California-based Oportun has filed the most debt collection cases in the state and sues to intimidate its mostly Latino customer base
WASHINGTON, D.C. – A new report released today by the Center for Responsible Lending (CRL) offers new evidence that Oportun, the California-based financial services provider that also operates in eight other states, regularly engages in egregious, abusive, and intimidating debt collection practices in California.
The report finds that Oportun has been a top filer of cases in California since 2018; that the company sues to intimidate its mostly Latino customer base; and that Oportun did not make meaningful changes to their debt collection model until it was the subject of public pressure -- even after the onset of the coronavirus public health and economic crisis and may continue to pursue legal cases even before the crisis is over. Read the report.
“Oportun claims to be a provider of alternatives to predatory loans, to help build credit for underserved communities, like Latino and undocumented borrowers who have limited options for mainstream financial services,” wrote authors Julia Barnard, Kiran Sidhu and Marisabel Torres in the report. “However, by subjecting customers who cannot afford to pay back their loans to abusive litigation tactics, they grossly contravene their mission and even undermine the financial stability of the impacted borrowers.
“Research shows that collectors often use the court system to involuntarily collect payments from borrowers who are otherwise unable to pay. However in recent years, Oportun—a mission-driven CDFI—became the most prolific filer of legal debt collection cases in small claims court in recent years and through the pandemic last year. Furthermore, because negative credit histories and related lawsuits are a negative factor when immigrants apply to become US permanent residents or citizens, Oportun’s tactics to pursue relatively small debts in court could have catastrophic impacts on families in the long term.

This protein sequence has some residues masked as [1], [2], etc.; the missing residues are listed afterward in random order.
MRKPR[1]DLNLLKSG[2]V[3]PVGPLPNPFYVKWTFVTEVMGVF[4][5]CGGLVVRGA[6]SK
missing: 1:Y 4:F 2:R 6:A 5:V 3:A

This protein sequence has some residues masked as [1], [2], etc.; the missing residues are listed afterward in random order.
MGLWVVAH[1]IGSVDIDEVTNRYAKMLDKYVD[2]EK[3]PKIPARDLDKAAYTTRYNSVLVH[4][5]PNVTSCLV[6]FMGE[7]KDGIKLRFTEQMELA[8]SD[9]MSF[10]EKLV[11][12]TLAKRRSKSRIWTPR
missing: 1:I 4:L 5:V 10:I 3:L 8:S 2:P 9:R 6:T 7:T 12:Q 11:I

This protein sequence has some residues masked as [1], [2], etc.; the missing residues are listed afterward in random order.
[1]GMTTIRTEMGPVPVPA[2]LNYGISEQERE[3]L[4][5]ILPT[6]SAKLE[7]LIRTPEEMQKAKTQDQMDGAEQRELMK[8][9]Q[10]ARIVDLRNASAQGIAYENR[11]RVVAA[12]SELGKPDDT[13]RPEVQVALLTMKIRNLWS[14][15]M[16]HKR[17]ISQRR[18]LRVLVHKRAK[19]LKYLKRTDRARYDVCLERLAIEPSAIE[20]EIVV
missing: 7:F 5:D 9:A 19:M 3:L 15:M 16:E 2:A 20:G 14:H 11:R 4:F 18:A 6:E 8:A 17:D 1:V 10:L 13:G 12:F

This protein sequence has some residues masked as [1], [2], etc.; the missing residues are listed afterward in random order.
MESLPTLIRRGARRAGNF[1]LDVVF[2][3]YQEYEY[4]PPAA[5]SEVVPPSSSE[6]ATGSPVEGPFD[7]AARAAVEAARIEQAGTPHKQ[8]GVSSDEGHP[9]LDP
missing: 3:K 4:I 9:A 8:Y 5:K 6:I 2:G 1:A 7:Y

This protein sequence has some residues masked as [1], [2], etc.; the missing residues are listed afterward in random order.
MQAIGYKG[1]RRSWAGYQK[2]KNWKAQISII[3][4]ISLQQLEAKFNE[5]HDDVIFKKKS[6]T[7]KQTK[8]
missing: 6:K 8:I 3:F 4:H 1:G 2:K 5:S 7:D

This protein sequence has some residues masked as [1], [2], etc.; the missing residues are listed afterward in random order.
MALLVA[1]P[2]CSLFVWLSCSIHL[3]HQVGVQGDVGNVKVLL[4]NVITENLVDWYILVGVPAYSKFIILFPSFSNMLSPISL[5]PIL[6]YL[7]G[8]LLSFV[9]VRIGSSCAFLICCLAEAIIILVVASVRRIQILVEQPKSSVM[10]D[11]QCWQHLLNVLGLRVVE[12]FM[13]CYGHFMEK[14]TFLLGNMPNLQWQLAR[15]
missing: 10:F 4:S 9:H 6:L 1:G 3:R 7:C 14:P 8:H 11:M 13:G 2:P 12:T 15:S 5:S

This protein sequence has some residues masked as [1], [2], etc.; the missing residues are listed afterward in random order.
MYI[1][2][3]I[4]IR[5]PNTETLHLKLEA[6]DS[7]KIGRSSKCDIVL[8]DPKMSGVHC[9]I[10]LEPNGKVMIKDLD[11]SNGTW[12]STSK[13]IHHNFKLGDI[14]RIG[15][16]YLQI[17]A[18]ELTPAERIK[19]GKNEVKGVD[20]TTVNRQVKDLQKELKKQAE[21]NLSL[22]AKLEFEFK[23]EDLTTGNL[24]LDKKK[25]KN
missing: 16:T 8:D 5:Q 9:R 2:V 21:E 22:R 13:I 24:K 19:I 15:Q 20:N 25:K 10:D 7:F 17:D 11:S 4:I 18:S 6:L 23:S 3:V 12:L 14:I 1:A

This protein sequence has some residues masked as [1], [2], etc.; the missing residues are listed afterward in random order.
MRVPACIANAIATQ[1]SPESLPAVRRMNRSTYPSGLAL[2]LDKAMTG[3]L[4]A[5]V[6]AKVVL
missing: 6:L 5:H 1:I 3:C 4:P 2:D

Below are details of the key findings of the report, “Suing to Intimidate: New Evidence Confirms that Oportun Abuses and Intimidates Families in Court to Collect Small-Dollar Loan Debts in California Courts”:
Oportun Has Been Top-Most Debt Collection Case Filer Since At Least 2018
CRL’s analysis of the top ten most-populous counties in California indicates that Oportun filed at least 23,500 cases in California in 2019 and has filed over 13,000 cases in 2020, for a total of at least 36,500 cases filed over two years. This finding is consistent with reporting from ProPublica and The Guardian, outlets that established that the company filed 47,000 suits across Texas over the last four years, making it the state’s most litigious personal loan company; and, that Oportun accounted for at least 15% of small claims filings in California from mid-2017 to mid-2018.
CRL’s analysis of cases filed in 2019 and 2020 in California’s most populous county, Los Angeles, confirms that Oportun is a top filer of debt collection cases: